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Figure 1. Water maze performance and neurogenesis in mice treated with saline (SAL) or AICAR (500 mg/kg) for 7 (ACR7) or 14 days (ACR14). Mice were trained to find the hidden platform in the Morris water maze over 1 week of daily training trials. The ACR7 mice performed better than SAL7 mice in probe trials. (A) Significant retention of platform location in ACR7 mice was observed 4 h (*P < 0.006) after the last training session. (B) ACR14 mice showed no retention of spatial memory in the 4-h probe trial. In fact, the control group showed a trend toward better performance then ACR14 mice. In parallel, ACR7 significantly enhanced new cell survival (C), while there was no effect of ACR14 on BrdU+ cell number (D). Photomicrographs of BrdU+ cells surviving 4 week after the last of a series of 7 BrdU (50 mg/kg) and AICAR injections in SAL7 (E), ACR7 (G) mice, and SAL14 (F), ACR14 (H) mice. Scale bar, 50 μm.

Interestingly, the effects of AICAR were dependent on the duration of administration, as 7 days of treatment enhanced adult neurogenesis and memory function, but 14 days had no beneficial effects (Figure 1), and may have caused muscle fatigue. In fact, the control group showed a trend toward better performance, suggesting that long-term injection of AICAR may have bi-directional effects on cognition, similar to exercise (Akerström and Pedersen, 2007). These results are supported by finding that short-term AICAR treatment promoted sirtuin 1 protein expression in skeletal muscle, whereas 14 days did not (Suwa et al., 2011). Given the fact that intracerebral infusion of AICAR impaired memory function (Dash et al., 2006) and that AICAR has a very low ability to cross the blood brain barrier (BBB), estimated at <1% (Marangos et al., 1990), it is likely that the beneficial effects of AICAR on the brain are indirect. Indeed, when administered peripherally, AICAR and GW may lead to release of factors from muscle into circulation that can cross the BBB and enhance cell genesis. Thus, similar to differential effects of moderate and high intensity exercise, AICAR improved memory and neurogenesis in a dose dependent way. Prolonged administration of AICAR may result in harmful neural responses, similar to overtraining.

We hypothesize that mechanisms contributing to muscle damage after strenuous exercise may be the same as those that could be caused by high doses of AICAR. Free oxygen radicals are generated during exercise as a side product of oxidative metabolism. In particular, increased production of nitric oxide (NO) derivates is a desired consequence of exercise for proper muscle function but higher levels of NO can cause contractile dysfunction, resulting in muscle fatigue. Strenuous exercise can accelerate the generation of NO to levels that result in oxidative stress (Nikolaidis et al., 2008), sustained for days after exercise (Appell et al., 1992). NO induces mitochondria biogenesis in skeletal muscle via upregulation of PGC1α, and interacts with AMPK. Pharmacological activation of AMPK with AICAR and the subsequent induction of GLU4 are blunted by inhibition of NO production. AMPK phosphorylates and activates eNOS and nNOS, and is necessary for NO-dependent increase in the expression of PGC1α, mitochondrial gene expression, and respiration in skeletal muscle cells. It was proposed that NO and AMPK interact through a positive feedback loop in skeletal muscle (Lira et al., 2010). Moreover, in neurons NO production is elicited by AMPK, and in turn, increases AMPK activity (Murphy et al., 2009). Altogether, high doses of AICAR may be harmful for body and brain.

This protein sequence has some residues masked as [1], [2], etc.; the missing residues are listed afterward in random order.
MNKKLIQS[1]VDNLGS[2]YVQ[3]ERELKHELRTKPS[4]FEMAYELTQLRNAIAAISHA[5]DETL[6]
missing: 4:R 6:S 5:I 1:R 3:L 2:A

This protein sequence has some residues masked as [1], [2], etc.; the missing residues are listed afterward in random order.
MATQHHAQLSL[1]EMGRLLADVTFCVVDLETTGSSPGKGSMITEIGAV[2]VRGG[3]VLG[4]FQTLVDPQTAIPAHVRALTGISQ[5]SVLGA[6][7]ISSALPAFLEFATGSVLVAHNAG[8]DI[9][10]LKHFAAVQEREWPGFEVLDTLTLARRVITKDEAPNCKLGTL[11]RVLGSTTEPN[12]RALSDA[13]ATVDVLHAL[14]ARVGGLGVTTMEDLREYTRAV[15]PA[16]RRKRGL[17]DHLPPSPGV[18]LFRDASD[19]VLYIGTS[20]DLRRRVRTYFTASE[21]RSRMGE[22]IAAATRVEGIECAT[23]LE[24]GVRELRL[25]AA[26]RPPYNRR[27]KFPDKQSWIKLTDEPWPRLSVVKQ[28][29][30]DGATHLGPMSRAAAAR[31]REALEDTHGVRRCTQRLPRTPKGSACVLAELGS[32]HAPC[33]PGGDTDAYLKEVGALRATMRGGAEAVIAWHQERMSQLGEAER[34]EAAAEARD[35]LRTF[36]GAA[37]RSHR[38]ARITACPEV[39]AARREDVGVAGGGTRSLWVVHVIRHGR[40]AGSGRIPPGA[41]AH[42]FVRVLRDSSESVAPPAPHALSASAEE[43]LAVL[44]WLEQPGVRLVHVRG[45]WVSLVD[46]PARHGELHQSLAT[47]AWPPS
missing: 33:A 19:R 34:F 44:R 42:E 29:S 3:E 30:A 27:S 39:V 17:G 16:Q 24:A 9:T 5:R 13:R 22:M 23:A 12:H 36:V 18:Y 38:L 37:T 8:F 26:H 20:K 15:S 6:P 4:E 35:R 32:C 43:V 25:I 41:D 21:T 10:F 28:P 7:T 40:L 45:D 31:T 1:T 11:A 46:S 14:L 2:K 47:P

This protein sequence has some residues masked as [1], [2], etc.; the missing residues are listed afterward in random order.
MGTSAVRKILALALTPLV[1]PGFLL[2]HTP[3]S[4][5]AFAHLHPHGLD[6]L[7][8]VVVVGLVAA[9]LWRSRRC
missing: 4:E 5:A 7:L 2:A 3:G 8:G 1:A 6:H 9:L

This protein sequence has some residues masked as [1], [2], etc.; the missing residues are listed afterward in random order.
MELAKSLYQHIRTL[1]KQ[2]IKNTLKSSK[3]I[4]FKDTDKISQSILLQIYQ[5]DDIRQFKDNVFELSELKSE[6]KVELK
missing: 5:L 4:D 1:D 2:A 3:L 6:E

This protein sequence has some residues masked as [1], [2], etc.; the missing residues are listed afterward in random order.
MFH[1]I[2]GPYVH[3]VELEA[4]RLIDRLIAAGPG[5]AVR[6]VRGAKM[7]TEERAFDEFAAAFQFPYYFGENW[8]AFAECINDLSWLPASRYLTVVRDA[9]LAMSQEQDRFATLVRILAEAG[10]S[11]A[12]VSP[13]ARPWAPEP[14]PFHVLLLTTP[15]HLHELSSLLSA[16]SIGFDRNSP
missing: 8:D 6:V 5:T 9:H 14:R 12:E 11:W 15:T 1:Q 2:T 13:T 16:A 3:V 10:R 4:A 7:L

Acknowledgments

This research was supported by the Intramural Research Program of the NIH of the National Institute on Aging (NIA).

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Citation: Kobilo T and van Praag H (2012) Muscle fatigue and cognition: what is the link? Front. Physio. 3:14. doi: 10.3389/fphys.2012.00014

Received: 13 December 2011; Accepted: 20 January 2012;
Published online: 08 February 2012.

Copyright: © 2012 Kobilo and van Praag. This is an open-access article distributed under the terms of the Creative Commons Attribution Non Commercial License, which permits non-commercial use, distribution, and reproduction in other forums, provided the original authors and source are credited.

*Correspondence: vanpraagh@mail.nih.gov